Geoffrey Young

NAME

Apache::AuthDigest::API::Session - session-based Digest authentication

SYNOPSIS

  PerlModule Apache::AuthDigest::API::Session
  PerlModule My::SessionAuthenticator

  <Location /protected>
    PerlInitHandler My::SessionGenerator
    PerlAuthenHandler My::SessionAuthenticator
    Require valid-user
    AuthType Digest
    AuthName "cookbook"
    DigestSessionKey MYSESSION
  </Location>

DESCRIPTION

Apache::AuthDigest::API::Session is an experimental interface for using the "nonce" part of Digest authentication as a unique session identifier. For more information on Digest authentication, see RFC 2617: ftp://ftp.isi.edu/in-notes/rfc2617.txt

Apache::AuthDigest::API::Session is a subclass of Apache::AuthDigest::API, so see that manpage for details on the base API. where they differ is in the "nonce" key that is used to keep track of authentication sessions. Apache::AuthDigest::API uses the default Apache nonce (currently r->request_time). Apache::AuthDigest::API::Session uses whatever is stored in $r->notes($key), where $key is the notes key specified by the DigestSessionKey configuration directive (which defaults to 'SESSION').

How this all works together is still taking shape. the RFC says that a new nonce should be generated for each 401 sent by the server in order to prevent a replay attack. To me, that sounds rather like what we tend to do with cookies: initiate a session, store it on the client, retrieve the session on each request, then finally expire the session.

With Digest authentication, session initialization is taken care of with the initial 401 response, when the server generates a nonce. here, the session is initalized with the value in $r->notes('SESSION'). the session is stored on the client and sent along with every request to the same realm in the Authorization header. Apache::AuthDigest::API::Session provides the get_session() method for gleaning the session from the headers. So, all we're left with is expiring the session...

How I think this has to work is that $r->notes('SESSION') has to have a dual meaning. Prior to the PerlAuthenHandler, it needs to hold a _new_ session identifier - whatever the session would be if the user was coming in fresh with no session id. After the user authenticates, we can use $r->notes('SESSION') to store the session id of the authenticated user. this session can then be used by a PerlAuthzHandler (or other similar mechansim) to determine the validity of the session.

So, this means that the developer needs to do a few things. First, each request (via a PerlInitHandler or whatever) needs to populate $r->notes('SESSION') with a session to be used _if the user cannot authenticate_. If you think through how HTTP authentication and the Apache API works, you'll see why this needs to happen on every request (or correct me if you think I'm wrong). compare_digest_response() will then, if the user credentials check out, populate $r->notes('SESSION') with the session identifier that the user passed back via the headers.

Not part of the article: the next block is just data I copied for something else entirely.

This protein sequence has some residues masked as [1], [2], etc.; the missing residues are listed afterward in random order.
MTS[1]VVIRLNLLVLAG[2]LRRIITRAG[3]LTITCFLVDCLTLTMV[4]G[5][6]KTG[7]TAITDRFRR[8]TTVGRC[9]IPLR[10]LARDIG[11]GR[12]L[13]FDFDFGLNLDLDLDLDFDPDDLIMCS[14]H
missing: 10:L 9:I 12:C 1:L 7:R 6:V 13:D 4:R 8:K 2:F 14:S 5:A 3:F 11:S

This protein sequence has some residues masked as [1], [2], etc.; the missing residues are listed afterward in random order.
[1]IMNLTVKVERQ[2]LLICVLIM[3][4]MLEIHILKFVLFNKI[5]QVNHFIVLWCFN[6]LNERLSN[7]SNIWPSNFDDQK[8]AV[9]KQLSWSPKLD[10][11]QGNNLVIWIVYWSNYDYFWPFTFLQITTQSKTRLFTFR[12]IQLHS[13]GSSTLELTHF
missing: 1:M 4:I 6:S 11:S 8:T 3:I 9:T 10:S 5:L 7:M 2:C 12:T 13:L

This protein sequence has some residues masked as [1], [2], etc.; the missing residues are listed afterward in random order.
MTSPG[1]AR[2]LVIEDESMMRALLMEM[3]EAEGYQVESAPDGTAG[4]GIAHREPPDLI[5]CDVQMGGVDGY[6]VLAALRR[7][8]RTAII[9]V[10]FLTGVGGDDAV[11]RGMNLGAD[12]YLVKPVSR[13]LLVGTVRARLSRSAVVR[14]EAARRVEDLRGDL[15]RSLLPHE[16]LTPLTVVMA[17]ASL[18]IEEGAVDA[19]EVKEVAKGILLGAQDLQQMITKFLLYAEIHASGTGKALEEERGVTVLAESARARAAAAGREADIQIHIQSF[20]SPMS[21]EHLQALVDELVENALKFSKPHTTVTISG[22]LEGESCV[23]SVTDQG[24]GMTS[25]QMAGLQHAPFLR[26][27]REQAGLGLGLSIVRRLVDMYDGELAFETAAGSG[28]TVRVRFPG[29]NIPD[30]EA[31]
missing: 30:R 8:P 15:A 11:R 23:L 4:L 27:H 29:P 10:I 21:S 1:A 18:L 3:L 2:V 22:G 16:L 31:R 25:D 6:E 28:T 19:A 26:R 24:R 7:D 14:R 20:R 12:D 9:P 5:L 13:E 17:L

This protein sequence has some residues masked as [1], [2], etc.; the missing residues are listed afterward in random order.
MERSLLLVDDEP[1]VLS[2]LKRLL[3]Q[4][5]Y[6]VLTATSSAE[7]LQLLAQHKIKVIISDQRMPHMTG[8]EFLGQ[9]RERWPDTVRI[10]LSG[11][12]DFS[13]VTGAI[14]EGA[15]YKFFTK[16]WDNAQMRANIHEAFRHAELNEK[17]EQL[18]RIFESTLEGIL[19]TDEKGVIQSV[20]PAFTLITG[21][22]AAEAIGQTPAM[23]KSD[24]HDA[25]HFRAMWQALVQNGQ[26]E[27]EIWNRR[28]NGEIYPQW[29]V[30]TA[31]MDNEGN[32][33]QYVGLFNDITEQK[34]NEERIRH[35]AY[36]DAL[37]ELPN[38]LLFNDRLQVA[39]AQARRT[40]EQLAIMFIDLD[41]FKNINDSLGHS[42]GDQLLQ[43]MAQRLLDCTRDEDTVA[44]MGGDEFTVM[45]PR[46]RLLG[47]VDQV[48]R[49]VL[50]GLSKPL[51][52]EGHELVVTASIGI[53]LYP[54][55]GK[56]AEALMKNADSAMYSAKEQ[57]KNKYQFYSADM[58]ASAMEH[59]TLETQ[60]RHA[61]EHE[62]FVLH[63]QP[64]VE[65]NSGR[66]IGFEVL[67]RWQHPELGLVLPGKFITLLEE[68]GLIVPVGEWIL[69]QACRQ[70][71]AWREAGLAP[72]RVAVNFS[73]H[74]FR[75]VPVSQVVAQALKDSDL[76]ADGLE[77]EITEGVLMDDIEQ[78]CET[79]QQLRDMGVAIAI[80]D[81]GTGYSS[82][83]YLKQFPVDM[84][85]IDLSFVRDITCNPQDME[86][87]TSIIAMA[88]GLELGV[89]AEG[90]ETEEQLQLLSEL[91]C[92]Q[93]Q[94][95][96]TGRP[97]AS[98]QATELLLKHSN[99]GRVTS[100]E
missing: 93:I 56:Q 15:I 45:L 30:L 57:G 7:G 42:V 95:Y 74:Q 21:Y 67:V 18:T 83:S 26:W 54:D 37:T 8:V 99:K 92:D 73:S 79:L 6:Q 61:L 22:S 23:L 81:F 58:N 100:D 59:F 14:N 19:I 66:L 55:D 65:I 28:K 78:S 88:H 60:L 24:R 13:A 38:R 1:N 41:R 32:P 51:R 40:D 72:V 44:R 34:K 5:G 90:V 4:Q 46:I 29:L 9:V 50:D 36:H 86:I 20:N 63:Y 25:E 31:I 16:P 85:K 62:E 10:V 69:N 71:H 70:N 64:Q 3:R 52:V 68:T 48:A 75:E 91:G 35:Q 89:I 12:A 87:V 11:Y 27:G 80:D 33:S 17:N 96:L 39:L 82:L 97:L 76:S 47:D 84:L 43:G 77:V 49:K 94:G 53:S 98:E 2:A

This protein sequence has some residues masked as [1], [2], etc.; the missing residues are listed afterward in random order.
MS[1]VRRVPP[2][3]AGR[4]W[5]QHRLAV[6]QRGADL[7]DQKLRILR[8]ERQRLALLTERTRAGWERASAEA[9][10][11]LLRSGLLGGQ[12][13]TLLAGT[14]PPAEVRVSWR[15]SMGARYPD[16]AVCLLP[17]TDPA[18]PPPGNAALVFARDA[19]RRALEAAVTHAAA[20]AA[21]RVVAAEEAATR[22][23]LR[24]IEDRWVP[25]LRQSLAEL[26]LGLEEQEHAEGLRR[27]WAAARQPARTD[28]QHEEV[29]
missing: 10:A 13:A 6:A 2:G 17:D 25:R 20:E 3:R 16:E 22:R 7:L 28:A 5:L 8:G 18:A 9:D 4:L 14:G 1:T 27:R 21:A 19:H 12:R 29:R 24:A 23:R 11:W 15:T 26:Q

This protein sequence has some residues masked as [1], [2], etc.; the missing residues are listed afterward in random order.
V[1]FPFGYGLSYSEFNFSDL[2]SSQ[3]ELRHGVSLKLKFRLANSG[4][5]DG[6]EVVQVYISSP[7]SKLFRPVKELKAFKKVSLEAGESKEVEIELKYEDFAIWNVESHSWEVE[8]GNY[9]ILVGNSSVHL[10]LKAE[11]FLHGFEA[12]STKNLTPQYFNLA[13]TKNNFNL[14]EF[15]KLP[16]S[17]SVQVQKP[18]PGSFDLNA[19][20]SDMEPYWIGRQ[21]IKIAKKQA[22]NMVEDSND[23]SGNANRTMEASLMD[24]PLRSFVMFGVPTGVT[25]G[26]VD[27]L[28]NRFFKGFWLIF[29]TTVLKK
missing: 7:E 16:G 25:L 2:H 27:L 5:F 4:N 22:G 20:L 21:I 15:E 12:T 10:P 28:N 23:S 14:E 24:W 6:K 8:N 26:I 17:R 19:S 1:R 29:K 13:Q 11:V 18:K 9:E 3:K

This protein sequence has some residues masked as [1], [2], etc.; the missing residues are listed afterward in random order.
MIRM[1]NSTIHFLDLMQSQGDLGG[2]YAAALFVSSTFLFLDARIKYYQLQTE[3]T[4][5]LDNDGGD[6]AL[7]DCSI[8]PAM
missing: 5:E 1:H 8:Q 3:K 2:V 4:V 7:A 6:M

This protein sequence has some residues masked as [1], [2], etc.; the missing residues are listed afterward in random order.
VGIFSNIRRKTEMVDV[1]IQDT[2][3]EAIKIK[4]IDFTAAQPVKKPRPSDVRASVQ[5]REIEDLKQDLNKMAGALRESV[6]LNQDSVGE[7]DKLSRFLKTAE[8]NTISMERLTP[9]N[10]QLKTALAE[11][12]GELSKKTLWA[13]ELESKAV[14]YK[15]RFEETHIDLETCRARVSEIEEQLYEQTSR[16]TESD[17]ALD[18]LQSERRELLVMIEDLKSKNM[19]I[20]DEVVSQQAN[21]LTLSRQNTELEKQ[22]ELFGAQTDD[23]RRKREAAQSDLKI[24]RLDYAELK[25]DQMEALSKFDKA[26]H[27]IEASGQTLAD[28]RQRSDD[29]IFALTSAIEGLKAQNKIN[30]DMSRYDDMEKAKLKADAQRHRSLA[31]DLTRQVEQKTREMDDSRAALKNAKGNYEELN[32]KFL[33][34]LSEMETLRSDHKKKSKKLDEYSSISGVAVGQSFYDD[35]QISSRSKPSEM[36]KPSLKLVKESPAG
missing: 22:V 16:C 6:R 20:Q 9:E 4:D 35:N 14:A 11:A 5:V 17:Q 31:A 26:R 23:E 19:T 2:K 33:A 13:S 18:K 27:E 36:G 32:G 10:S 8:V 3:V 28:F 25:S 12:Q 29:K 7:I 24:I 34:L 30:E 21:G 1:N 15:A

So, when the PerlAuthzHandler, PerlFixupHandler and PerlHandler are run, $r->notes('SESSION') is the real session id, as gleaned from the headers, and _not_ what was placed into it by the user via a PerlInitHandler or whatever other mechanism one uses to generate a session.

an alternative interface is to have any handler that wants the current session identifier instantiate a new Apache::AuthDigest::API::Session object and call get_session() on it instead of diddling with $r->notes().

as this unfolds and people start to see what is going on, it will probably take more shape. There may very well be security implications here that I can't see, so beware. Hopefully if there are they will be flushed out through the community.

new()

creates a new Apache::AuthDigest::API::Session object. Apache::DigestAPI is a subclass of the Apache class so, with the exception of the addition of new methods, $r can be used the same as if it were a normal Apache object

  my $r = Apache::AuthDigest::API::Session->new(Apache->request);
get_session()

returns a list. the first element is the notes key as defined by DigestSessionKey. the second element is the session identifier (if obtainable).

  my ($key, $session) = $r->get_session;
set_session()

set the session. this actually is an interface that abstracts the notes() stuff I mentioned earlier.

  $r->set_session($session);
compare_digest_response()

same as Apache::AuthDigest::API, except that the nonce value is placed in $r->notes if the comparison is successful.

EXAMPLE

for a complete example, see the My/SessionAuthenticator.pm file in the test suite for this package.

SEE ALSO

perl(1), mod_perl(1), Apache(3)

AUTHORS

Geoffrey Young <geoff@modperlcookbook.org>

Paul Lindner <paul@modperlcookbook.org>

Randy Kobes <randy@modperlcookbook.org>

COPYRIGHT

Copyright (c) 2002, Geoffrey Young, Paul Lindner, Randy Kobes.

All rights reserved.

This module is free software. It may be used, redistributed and/or modified under the same terms as Perl itself.

HISTORY

This code is derived from the Cookbook::DigestAPI module, available as part of "The mod_perl Developer's Cookbook".

For more information, visit http://www.modperlcookbook.org/